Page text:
Caught between the Taliban and coalition forces

As civilians in Afghanistan pay a high price for the fighting between the Taliban and Western forces, FRANCE 24's reporters went to the southern provinces of the country to discover what their living conditions are like.


Last year, the number of foreign soldiers killed in combat in Afghanistan passed the symbolic mark of one thousand. But even more dramatic is the number of civilian casualties, which has increased by 40%.


The United Nations estimates that over 2,000 people were injured or killed in 2008 in the fighting between foreign forces, Afghan troops and Taliban insurgents, and that 235,000 have been displaced.


The subject is a major preoccupation for the foreign forces, who were accused again last week of being guilty of what they euphemistically call “collateral damage”. It is also a political hot button for President Hamid Karzai, only a few months from a presidential election he hopes to win again.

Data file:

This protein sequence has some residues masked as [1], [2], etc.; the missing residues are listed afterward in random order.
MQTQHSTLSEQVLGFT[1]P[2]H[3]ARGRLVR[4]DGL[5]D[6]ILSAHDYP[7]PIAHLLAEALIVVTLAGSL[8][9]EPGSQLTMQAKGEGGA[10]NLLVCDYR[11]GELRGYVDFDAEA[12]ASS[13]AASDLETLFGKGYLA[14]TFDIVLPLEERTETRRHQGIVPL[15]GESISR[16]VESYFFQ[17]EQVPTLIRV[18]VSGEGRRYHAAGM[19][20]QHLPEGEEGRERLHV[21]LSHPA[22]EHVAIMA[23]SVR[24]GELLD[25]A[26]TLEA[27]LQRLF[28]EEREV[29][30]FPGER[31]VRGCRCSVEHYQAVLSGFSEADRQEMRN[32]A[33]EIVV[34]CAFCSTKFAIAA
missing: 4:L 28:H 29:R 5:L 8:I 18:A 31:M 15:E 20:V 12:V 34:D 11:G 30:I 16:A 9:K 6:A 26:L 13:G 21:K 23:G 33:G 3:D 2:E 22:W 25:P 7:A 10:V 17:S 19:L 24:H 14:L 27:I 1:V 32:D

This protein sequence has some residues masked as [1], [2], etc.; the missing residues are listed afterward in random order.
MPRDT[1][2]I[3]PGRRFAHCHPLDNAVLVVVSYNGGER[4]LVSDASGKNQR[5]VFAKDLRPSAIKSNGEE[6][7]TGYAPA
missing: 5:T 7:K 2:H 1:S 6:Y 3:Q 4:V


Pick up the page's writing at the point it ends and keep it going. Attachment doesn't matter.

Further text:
The American troop reinforcements which US President Barack Obama so dearly wants are unlikely to help: the Afghans know that means the fighting will only intensify. As for the hope of a return to normality, that looks like an ever more distant prospect.


Our reporters visited the southern provinces of Afghanistan to discover for themselves the daily lives of the inhabitants of the region, caught in the crossfire.


They went to meet displaced people installed in makeshift camps, without real means of assistance. They are the ones who could tip the balance during the upcoming elections.

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